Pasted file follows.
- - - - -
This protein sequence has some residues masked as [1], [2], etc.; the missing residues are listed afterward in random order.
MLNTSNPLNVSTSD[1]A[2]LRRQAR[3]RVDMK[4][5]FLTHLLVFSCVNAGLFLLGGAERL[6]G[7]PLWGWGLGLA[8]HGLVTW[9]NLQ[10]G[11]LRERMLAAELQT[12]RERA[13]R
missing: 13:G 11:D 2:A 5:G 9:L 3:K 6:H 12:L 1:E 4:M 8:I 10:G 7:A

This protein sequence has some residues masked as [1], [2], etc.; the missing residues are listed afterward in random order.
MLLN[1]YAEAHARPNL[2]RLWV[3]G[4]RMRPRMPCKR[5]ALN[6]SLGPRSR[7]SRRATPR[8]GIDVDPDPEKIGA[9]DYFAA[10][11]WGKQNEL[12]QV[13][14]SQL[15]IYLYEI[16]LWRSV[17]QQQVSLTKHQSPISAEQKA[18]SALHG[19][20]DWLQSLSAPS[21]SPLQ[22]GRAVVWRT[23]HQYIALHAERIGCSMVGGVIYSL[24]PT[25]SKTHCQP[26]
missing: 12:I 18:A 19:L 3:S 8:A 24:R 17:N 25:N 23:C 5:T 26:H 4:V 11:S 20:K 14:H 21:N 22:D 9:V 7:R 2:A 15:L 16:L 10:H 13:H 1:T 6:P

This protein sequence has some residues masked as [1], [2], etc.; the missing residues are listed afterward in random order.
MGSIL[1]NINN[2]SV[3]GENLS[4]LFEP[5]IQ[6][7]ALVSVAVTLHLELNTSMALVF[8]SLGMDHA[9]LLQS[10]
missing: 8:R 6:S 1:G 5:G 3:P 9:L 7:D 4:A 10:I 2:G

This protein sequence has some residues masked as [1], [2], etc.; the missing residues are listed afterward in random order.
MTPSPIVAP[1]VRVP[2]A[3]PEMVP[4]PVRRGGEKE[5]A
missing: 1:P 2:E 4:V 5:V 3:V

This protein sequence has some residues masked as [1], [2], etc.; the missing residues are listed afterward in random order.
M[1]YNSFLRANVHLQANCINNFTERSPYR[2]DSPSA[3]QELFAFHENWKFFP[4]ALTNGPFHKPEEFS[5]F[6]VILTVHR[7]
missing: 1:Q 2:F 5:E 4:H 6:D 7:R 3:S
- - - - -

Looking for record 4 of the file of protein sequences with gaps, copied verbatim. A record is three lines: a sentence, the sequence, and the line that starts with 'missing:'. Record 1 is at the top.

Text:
This protein sequence has some residues masked as [1], [2], etc.; the missing residues are listed afterward in random order.
MTPSPIVAP[1]VRVP[2]A[3]PEMVP[4]PVRRGGEKE[5]A
missing: 1:P 2:E 4:V 5:V 3:V